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Notice of Inventory Completion: Denver Museum of Nature & Science, Denver, CO

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National Park Service, Interior.



Notice is here given in accordance with the Native American Graves Protection and Repatriation Act (NAGPRA), 25 U.S.C. 3003, of the completion of an inventory of human remains in the possession of the Denver Museum of Nature & Science, Denver, CO. The human remains were removed from Pettis County, MO.

This notice is published as part of the National Park Service's administrative responsibilities under NAGPRA, 25 U.S.C. 3003(d)(3). The determinations in this notice are the sole responsibility of the museum, institution, or Federal agency that has control of the Native American human remains. The National Park Service is not responsible for the determinations in this notice.

A detailed assessment of the human remains was made by the Denver Museum of Nature & Science professional staff in consultation with representatives of the Osage Nation, Oklahoma.

In 1933, human remains representing a minimum of two individuals were removed from a mound burial context four miles northwest of Sedalia, Pettis County, MO, by G.D. Householder. Householder donated the individuals to the museum at some point thereafter. In 1994, the human remains were found in the museum's collections during an inventory, and then formally accessioned (DMNS catalogue numbers A1991.1 and A1991.2). The human remains were originally determined to be culturally unidentifiable. No known individuals were identified. No associated funerary objects are present.

Based on physical analysis, the human remains are determined to be Native American. Archeological evidence suggests that Pettis County mound sites generally date to the Mississippian nucleation horizon (A.D. 1350-1650). Oral tradition and historical documentation-supported by geographical, linguistic, folkloric, archeological evidence, and expert opinion-indicate that Pettis County has long been a part of the Osage traditional ancestral homelands and hunting territory. After consultation with the Osage Nation, Oklahoma, the museum reasonably believes that there is a shared group identity between the Osage people and the people of these ancient mounds.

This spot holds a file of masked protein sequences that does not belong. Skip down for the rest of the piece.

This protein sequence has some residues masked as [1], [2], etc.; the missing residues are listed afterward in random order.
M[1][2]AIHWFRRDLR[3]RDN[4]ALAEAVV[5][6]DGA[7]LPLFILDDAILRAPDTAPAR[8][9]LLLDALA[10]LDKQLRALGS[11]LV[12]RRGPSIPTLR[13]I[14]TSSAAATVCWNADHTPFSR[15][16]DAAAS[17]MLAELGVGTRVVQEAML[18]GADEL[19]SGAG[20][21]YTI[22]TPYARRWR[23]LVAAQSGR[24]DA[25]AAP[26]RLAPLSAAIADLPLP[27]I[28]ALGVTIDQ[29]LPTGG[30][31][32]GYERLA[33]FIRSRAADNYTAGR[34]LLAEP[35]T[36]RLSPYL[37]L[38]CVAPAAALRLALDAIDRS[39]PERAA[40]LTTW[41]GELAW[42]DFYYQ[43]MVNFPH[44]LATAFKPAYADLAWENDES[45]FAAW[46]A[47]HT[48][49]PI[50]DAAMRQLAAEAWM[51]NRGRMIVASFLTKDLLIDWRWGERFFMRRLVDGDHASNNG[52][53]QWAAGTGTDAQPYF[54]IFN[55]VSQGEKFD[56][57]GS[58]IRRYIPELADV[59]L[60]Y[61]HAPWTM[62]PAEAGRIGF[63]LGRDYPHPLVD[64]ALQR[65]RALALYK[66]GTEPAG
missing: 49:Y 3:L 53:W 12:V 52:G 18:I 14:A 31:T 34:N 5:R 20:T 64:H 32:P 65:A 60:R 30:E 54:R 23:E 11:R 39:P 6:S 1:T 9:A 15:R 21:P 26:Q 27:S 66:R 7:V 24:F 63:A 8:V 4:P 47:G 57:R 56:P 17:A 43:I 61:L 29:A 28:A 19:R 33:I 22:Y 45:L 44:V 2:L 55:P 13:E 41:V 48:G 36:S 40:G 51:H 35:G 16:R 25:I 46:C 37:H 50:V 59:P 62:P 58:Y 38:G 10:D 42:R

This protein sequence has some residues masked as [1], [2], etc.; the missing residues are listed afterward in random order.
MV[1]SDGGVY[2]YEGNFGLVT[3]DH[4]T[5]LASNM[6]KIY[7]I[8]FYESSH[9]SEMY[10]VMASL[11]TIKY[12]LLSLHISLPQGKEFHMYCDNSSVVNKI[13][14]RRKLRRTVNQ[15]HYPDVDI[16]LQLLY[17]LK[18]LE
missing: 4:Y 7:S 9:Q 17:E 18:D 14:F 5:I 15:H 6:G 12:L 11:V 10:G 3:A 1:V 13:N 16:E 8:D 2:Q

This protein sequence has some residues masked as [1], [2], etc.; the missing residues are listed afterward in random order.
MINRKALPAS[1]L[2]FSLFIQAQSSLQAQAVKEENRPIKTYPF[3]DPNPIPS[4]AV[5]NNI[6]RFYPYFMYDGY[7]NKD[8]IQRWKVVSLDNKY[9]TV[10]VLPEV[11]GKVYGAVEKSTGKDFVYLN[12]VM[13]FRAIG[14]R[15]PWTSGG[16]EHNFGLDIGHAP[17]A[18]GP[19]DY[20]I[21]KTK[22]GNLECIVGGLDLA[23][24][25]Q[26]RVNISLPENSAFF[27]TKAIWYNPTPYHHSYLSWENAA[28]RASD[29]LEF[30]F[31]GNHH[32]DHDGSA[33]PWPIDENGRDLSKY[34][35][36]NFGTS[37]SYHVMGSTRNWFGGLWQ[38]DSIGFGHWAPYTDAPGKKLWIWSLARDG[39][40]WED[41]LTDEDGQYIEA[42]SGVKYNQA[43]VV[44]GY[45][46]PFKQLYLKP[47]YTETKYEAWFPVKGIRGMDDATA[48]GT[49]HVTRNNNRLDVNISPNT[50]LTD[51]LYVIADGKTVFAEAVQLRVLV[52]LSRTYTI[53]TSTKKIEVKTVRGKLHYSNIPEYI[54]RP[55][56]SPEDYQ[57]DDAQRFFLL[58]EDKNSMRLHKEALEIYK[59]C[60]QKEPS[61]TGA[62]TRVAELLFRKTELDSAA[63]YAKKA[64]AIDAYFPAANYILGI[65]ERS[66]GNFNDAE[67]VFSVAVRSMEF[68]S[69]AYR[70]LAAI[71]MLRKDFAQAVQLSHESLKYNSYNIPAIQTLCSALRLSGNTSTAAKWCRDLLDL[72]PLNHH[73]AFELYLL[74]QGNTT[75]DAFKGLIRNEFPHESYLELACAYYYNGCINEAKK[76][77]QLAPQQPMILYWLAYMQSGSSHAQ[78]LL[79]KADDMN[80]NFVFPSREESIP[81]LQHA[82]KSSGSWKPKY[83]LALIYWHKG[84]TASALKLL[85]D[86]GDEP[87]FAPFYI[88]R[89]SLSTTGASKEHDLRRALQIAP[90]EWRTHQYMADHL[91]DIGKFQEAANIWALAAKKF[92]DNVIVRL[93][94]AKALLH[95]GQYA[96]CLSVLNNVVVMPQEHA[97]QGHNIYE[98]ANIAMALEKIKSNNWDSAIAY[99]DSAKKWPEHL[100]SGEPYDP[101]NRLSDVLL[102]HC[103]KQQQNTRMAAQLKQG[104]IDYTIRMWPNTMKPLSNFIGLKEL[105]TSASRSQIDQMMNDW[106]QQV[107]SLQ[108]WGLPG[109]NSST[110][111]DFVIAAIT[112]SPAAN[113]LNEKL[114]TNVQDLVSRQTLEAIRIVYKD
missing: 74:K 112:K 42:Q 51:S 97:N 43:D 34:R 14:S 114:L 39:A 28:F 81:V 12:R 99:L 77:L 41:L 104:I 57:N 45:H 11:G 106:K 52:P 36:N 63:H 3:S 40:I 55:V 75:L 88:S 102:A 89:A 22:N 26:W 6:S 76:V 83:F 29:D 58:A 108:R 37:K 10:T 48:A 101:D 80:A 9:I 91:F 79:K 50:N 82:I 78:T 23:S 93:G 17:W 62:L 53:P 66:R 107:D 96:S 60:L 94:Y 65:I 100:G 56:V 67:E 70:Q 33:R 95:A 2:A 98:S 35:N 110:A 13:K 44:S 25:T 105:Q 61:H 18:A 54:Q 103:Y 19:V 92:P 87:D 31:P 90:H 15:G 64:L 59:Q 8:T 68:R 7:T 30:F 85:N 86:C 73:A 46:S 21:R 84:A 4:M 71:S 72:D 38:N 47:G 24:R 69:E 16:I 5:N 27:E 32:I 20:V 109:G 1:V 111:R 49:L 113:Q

Officials of the Denver Museum of Nature & Science have determined that, pursuant to 25 U.S.C. 2001 (9)-(10), the human remains described above represent the physical remains of two individuals of Native American ancestry. Officials of the Denver Museum of Nature & Science also have determined that, pursuant to 25 U.S.C. 3001 (2), there is a relationship of shared group identity that can be reasonably traced between the Native American human remains and the Osage Nation, Oklahoma.

Representatives of any other Indian tribe that believes itself to be culturally affiliated with the human remains should contact Dr. Chip Colwell-Chanthaphonh, Denver Museum of Nature & Science, 2001 Colorado Blvd., Denver, CO 80205, telephone (303) 370-6378, before June 3, 2010. Repatriation of the human remains to the Osage Nation, Oklahoma may proceed after that date if no additional claimants come forward.

The Denver Museum of Nature & Science is responsible for notifying the Osage Nation, Oklahoma that this notice has been published.

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Dated: April 14, 2010.

David Tarler,

Acting Manager, National NAGPRA Program.

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[FR Doc. 2010-10367 Filed 5-3-10; 8:45 am]